Royal Wedding 1962

King Juan Carlos and Queen Sofia marked their 50th wedding anniversary at home today with their daughters, Infanta Elena and Infanta Cristina.

Juan Carlos, then Prince of Spain, and Princess Sofia of Greece and Denmark, daughter of the Hellenic Monarchs, married in Athens on May 14, 1962. They went through Catholic and Orthodox ceremonies to appease religious and political leaders in each country.

Contrary to tradition, Juan Carlos was formally called Prince of Spain and not Prince of Asturias. That’s because by calling him the latter, dictator Francisco Franco would have legitimized Juan Carlos’ father as rightful King of Spain. Don Juan de Borbón y Battenberg was living in exile in Portugal.

The wedding, which some critics compare to a “contract,” was important for both royal houses. Greek Queen Frederica of Hanover wanted her daughter Sofia to find a prince that could make her queen someday. At the same time, Prince Juan Carlos needed someone who could help him restore Spain’s monarchy.

Historians consider the union, and Queen Frederica’s counsel, essential to helping Juan Carlos succeed General Franco as Spanish head of state. Even though Franco had been grooming the Prince for years, nobody knew if Juan Carlos would actually manage to become King.

Prince Juan Carlos proclaimed King, 1975.

Franco, who spied on the young couple living at the Zarzuela Palace near the Generalissimo’s own residence of El Pardo Palace, wanted to make sure Juan Carlos would continue his nationalist movement. At the same time, the world’s leaders were wary of the young prince’s commitment to Democracy. And his father in Portugal wanted to become king himself.

Spanish Television aired this mini-documentary on the wedding, which was produced in 2002 for the King and Queen’s 40th wedding anniversary.


Family Holds Funeral for Duke’s Father

Infanta Cristina, Duchess of Plama, arrived in Spain this weekend with her children on time for her father-in-law’s funeral in the Basque County.

Juan María Urdangarín, father of Iñaki Urdangarín, the Duke of Palma, died Thursday. The former businessman was once president of Caja Vital savings bank. The ceremony was at the Basílica of San Prudencio de Armentia near Vitoria.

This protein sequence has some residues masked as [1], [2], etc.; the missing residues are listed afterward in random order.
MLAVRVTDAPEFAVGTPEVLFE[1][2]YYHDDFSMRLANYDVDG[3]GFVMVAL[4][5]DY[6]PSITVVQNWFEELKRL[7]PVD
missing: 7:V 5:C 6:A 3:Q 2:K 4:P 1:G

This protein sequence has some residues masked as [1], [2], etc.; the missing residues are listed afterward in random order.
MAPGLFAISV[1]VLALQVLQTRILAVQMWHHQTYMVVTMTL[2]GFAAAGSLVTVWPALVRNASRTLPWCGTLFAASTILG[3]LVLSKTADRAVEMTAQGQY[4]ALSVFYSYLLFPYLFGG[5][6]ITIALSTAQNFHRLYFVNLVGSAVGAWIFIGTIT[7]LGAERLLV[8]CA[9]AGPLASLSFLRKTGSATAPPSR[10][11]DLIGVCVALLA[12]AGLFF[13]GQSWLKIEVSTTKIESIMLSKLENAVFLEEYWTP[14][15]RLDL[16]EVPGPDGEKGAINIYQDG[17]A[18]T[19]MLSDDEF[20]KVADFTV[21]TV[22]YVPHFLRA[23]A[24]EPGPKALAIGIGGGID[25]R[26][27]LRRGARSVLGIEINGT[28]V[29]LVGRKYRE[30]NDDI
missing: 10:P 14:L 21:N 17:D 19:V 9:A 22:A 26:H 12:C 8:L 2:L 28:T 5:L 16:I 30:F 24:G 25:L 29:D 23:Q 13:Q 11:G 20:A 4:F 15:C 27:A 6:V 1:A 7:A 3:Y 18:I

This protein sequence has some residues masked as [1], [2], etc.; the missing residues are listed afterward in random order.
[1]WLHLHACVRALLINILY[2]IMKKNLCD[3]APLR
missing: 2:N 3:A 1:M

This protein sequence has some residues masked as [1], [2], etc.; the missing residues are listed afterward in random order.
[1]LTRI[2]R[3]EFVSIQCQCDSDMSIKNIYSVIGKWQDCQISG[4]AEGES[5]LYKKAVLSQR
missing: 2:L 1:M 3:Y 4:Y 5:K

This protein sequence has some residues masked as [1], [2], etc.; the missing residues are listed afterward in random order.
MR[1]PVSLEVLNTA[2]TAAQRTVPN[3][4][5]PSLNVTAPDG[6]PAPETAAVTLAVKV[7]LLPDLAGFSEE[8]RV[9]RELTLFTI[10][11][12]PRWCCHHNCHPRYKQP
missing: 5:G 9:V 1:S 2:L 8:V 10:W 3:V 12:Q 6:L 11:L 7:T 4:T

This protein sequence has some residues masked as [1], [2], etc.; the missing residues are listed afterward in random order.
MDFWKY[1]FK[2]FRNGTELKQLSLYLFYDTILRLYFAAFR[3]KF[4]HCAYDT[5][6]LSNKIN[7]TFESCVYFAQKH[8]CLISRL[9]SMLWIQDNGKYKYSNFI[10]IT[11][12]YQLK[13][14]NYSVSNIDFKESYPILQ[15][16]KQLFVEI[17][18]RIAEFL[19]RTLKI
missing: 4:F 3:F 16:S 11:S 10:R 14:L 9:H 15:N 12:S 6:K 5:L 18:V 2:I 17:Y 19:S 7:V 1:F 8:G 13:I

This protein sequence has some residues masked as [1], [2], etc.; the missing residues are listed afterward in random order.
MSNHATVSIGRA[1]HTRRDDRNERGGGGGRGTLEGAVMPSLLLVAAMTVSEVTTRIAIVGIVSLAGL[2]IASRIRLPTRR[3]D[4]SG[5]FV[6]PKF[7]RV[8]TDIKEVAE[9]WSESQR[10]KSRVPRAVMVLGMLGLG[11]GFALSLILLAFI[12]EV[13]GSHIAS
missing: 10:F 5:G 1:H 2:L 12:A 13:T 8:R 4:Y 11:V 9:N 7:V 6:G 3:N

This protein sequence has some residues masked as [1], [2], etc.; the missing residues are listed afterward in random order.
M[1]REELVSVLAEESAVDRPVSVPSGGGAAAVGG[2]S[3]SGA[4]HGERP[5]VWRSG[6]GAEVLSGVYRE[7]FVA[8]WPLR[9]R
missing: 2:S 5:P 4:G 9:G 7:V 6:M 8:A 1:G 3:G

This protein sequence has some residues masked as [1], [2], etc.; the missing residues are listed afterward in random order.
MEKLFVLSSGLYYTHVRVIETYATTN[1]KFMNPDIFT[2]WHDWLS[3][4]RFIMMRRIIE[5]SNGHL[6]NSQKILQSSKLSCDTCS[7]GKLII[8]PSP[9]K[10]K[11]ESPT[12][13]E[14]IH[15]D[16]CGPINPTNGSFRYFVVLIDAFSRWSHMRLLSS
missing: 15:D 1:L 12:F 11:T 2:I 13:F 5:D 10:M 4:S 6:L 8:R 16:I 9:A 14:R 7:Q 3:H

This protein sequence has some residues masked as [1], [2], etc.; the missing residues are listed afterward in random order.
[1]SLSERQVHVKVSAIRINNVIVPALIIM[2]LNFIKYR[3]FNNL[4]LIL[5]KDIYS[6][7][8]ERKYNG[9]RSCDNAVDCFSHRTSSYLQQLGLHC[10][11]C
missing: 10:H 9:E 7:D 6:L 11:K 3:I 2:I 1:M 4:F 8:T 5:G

Media reports indicate that Doña Cristina visited her father, the King, at Zarzuela Palace near Madrid before making her way north. It is the first time the Urdangarín children have been in Spain for months, according to the reports.

Queen Sofia and Infanta Elena visited the family on Friday to pay their respects.

Click here for story and images from El País.

Click here for story and images from Spanish Television.

Are the King and Queen Estranged?

The British press has confirmed that King Juan Carlos and Queen Sofia will not be celebrating their Golden Wedding anniversary.

The Daily Mail, citing Royal Household sources, said no private or public parties are planned.

The news appears to be getting more attention abroad than in Spain, where the media often refrain from being too critical of the Monarch, especially when it comes to private issues.

King and Queen wedding anniversary on May 14.

Global media outlets have been reporting allegations that King Juan Carlos has been with many other women. And Spanish media noted the Queen’s short hospital visit when her husband was recovering from hip replacement surgery.


Duke’s Father Dies